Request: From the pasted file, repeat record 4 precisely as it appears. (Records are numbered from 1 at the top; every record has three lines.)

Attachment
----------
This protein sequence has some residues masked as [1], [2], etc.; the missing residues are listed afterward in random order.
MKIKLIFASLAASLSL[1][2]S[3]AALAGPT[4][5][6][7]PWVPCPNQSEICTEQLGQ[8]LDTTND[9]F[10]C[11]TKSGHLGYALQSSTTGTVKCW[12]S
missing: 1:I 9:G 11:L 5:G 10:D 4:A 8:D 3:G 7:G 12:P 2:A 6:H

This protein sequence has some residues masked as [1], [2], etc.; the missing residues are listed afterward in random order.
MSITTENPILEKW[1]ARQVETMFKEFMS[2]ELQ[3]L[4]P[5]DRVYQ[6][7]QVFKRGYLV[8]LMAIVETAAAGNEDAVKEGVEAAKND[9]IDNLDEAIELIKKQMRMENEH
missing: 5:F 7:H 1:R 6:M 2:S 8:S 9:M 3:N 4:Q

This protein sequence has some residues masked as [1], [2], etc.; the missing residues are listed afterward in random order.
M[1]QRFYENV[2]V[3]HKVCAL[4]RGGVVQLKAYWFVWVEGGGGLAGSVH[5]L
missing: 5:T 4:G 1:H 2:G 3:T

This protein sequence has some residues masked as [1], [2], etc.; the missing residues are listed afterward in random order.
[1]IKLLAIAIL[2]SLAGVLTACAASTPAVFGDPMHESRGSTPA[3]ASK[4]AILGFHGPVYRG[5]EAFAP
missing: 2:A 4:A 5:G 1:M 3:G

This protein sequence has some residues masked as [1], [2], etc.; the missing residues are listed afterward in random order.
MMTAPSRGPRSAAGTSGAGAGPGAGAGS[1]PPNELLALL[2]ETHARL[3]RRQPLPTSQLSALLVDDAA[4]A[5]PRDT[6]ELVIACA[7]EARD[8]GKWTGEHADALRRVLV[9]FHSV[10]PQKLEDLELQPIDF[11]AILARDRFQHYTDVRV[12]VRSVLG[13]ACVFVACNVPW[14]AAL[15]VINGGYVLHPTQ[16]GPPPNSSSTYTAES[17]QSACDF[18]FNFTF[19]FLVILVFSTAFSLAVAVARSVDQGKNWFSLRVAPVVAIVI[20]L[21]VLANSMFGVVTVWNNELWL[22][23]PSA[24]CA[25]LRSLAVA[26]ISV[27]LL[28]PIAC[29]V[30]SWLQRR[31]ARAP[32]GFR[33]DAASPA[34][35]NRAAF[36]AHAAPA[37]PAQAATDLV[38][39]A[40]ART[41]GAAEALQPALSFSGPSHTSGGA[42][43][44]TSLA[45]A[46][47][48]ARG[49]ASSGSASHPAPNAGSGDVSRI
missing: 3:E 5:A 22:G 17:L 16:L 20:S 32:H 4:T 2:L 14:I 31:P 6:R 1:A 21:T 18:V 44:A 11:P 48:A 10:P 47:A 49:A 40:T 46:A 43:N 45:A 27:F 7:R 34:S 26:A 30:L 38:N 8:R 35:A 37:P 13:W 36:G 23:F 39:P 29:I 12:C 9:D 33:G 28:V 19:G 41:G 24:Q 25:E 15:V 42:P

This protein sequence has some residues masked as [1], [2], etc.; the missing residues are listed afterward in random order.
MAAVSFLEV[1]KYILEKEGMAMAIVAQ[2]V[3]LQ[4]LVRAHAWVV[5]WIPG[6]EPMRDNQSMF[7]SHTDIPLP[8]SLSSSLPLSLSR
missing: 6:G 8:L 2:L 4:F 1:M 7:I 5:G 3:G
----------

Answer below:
This protein sequence has some residues masked as [1], [2], etc.; the missing residues are listed afterward in random order.
[1]IKLLAIAIL[2]SLAGVLTACAASTPAVFGDPMHESRGSTPA[3]ASK[4]AILGFHGPVYRG[5]EAFAP
missing: 2:A 4:A 5:G 1:M 3:G